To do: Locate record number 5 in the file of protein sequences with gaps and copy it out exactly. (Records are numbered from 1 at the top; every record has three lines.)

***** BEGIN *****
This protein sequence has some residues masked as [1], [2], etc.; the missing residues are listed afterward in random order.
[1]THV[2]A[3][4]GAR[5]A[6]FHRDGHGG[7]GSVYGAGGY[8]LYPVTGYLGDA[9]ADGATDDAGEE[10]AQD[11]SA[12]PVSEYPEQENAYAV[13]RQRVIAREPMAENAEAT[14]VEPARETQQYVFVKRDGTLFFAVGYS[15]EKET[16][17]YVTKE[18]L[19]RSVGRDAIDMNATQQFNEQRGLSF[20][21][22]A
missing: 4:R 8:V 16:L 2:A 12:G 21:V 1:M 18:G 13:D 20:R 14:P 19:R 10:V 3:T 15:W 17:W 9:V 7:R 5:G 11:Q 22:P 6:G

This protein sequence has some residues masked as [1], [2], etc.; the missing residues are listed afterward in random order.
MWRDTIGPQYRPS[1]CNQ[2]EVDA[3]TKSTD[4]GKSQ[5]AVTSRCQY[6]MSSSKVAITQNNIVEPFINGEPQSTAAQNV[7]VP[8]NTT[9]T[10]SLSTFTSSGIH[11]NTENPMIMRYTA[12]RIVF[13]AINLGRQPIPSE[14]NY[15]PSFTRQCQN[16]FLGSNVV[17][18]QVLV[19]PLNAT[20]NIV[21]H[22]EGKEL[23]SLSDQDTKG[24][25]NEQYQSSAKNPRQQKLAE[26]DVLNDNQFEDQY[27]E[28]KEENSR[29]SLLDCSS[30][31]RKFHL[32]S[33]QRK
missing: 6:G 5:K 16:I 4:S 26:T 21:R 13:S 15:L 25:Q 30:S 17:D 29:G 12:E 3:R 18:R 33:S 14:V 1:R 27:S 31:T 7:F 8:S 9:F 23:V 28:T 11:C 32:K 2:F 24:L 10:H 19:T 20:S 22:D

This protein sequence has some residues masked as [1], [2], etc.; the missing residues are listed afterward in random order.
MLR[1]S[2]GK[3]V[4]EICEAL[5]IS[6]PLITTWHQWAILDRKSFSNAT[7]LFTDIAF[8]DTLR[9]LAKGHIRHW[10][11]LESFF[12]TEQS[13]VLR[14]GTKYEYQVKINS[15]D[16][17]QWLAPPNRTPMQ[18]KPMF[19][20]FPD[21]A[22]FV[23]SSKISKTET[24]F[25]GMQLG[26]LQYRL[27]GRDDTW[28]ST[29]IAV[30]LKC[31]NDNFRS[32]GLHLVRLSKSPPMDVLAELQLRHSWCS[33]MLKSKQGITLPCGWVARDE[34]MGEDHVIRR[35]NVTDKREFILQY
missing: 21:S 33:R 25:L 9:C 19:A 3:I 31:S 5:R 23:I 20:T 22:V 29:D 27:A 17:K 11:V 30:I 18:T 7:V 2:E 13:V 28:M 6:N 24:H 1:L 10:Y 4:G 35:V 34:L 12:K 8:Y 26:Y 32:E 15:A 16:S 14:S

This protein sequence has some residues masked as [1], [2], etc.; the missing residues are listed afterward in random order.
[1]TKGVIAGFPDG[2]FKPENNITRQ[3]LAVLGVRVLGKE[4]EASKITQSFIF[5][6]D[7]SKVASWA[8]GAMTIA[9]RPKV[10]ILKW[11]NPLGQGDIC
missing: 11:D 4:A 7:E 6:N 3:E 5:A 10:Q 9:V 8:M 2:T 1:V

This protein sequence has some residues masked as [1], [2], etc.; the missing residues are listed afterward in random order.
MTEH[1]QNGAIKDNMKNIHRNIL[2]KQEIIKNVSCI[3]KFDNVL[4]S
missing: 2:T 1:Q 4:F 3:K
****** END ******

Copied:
This protein sequence has some residues masked as [1], [2], etc.; the missing residues are listed afterward in random order.
MTEH[1]QNGAIKDNMKNIHRNIL[2]KQEIIKNVSCI[3]KFDNVL[4]S
missing: 2:T 1:Q 4:F 3:K